The masterpiece of a map was confiscated in Sirius, James, Remus and Peter’s final year and none of them were able to steal it back from a well-prepared and suspicious Filch. In any case, their priorities changed in their final months at school, becoming far more serious and focused on the world beyond Hogwarts, where Lord Voldemort was successfully rising to power. All four of the map’s creators would shortly be inducted into the renegade organisation headed by Albus Dumbledore, the Order of the Phoenix, and a map of their old school – no matter how ingenious – would no longer be of use to them except as a piece of nostalgia.” -fragment from Pottermore.

4. Why couldn’t harry see Thestrals from the beggining?

Rowling explained that being able to see a Thestral is not just a matter witnessing death, but people have to understand it and have an emotional response to the death they witnessed.

Harry Potter was unable to see Thestrals for years after his mother was killed in front of him, because he was barely out of babyhood when the murder happened, and he had been unable to comprehend his own loss. Even after the death of Cedric Diggory, weeks elapsed before the full import of death’s finality was borne upon him. Only at this point did the Thestrals that pull the carriages from Hogsmeade Station to Hogwarts castle become visible to him. On the other hand, Luna Lovegood, who lost her own mother when she was young, saw Thestrals very soon afterwards because she is intuitive, spiritual and unafraid of the afterlife.” -fragment from Pottermore.

5. Who built the Prison of Azkaban?

This is one of the darkest facts I’ve found on Pottermore. Rowling revealed that the prison was not initially built to guard prisoners, but was actually created -and concealed- by an evil wizard who needed a place to torture Muggles in peace.

The fortress upon it was originally home to a little-known sorcerer who called himself Ekrizdis. Evidently extremely powerful, but of unknown nationality, Ekrizdis, who is believed to have been insane, was a practitioner of the worst kinds of Dark Arts. Alone in the middle of the ocean, he lured, tortured and killed Muggle sailors, apparently for pleasure, and only when he died, and the concealment charms he had cast faded away, did the Ministry of Magic realize that either island or building existed. Those who entered to investigate refused afterwards to talk of what they had found inside, but the least frightening part of it was that the place was infested with Dementors.” -fragment from Pottermore.

A couple on ministers of magic who visited Azkaban found the place too horrible and tried to close it, but it was not possible until Kingsley Shacklebolt gave the order purge the place of Dementors, during his time as minister. Azkaban is still a perfect location for a magical prison, but now is guarded by Aurors who don’t kiss their prisoners to dead. It was also revealed that the name ‘Azkaban’ derives from the Muggle prison ‘Alcatraz’ which is its closest equivalent, both being set on an island.

  • Image credit: J.K. Rowling’s illustration – published in her website in 2004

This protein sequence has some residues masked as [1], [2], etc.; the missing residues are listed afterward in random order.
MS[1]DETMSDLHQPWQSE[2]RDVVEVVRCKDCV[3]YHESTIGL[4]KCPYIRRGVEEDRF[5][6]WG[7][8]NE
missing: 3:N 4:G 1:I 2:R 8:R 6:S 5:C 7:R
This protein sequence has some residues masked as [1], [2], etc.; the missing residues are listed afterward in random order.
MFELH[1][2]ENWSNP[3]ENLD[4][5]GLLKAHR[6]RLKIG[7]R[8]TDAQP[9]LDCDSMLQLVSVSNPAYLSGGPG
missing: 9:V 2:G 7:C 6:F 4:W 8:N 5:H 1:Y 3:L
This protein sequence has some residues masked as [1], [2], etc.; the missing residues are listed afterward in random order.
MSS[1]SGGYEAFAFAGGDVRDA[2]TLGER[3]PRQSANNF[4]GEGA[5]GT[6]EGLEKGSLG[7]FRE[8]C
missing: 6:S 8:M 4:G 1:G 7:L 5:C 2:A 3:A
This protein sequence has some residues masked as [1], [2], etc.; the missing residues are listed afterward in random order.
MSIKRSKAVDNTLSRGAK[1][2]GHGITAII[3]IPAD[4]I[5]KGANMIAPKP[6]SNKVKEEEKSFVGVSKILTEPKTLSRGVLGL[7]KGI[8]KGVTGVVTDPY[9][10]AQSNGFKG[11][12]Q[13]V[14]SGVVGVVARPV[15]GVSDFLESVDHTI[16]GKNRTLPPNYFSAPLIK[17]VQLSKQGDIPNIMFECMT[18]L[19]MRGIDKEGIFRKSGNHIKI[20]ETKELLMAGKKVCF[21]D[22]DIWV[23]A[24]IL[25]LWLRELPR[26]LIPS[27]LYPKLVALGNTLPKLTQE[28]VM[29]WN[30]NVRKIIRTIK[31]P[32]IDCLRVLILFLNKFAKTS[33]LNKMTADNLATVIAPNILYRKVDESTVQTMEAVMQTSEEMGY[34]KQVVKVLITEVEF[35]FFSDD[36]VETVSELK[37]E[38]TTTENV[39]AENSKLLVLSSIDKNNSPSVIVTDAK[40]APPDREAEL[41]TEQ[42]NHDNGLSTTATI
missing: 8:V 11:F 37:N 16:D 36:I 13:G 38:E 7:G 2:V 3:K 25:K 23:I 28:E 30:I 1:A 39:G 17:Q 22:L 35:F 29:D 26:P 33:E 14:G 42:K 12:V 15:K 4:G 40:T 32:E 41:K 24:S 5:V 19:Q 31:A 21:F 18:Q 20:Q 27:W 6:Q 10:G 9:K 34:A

There are a lot of interesting stories to read on Pottermore while we wait for all the releases.

With the opening of the Harry Potter and the Cursed Child stage play on July 30, the launch of the scrip book on July 31, the Harry Potter and the Chamber of Secrets Illustrated edition on October 4, the Fantastic Beasts and Where to Find Them movie on November 18 (and the movie screenplay the next day); one can say it’s a great year to be a Potterhead.

What are you most excited about? 🙂

This article has 9 comments

  1. Carol Reis

    I see many bloggers buying that box, I want one too! Great purchase!

    XOXO

  2. hergeekery

    Eesh, I definitely didn’t know about the Azkaban thing. A giant fortress to torture Muggles? Man, that’s terrifying! Awesome post, I loved learning these backstories that I didn’t know before! Guess I’ll actually have to go read the articles on Pottermore:P

    • Celeste

      It is terrifying!
      And honestly, I never read Pottermore in the past because the site was so weird and difficult to navigate. But now they have simple menus and options so you can read Rowling’s articles comfortably :).

  3. Giovana @ Corazones Literarios

    Yo no tenia idea de lo de azkaban; es realmente aterrador. Me ha encantado este post, realmente a pesar de haber 7 libros y los companions, todavia hay tanto por descubrir sobre el mundo de Harry Potter. Afortunadamente, uno nunca se cansa de él 🙂

    • Celeste

      Me encanta que sigan sacando nuevo material! Yo creo que nunca lo sabremos todo, y así tendremos Harry Potter hasta que seamos viejitas 🙂

  4. Danielle @ From Girlie to Nerdy

    I didn’t know that about Azkaban – how very dark indeed 🙁

  5. Jessica | OhHeyJess.com

    Super interesting! I have yet to read a lot of those articles on pottermore. The Azkaban thing is so freaky but fascinating. I have a thing for watching documentaries on old haunted freaky places like abandoned prisons and hospitals. I dunno why since I’m the biggest baby EVER but a documentary on Azkaban would be super cool to watch! 😛

    • Celeste

      I love creepy documentaries too! Please tell me if you have any recommendations! It would be awesome if they made one about the origins of Azkaban, because the story is so creepy and no one ever talks about it.

  6. Pingback: Interesting Pottermore Stories - Pretty Geekery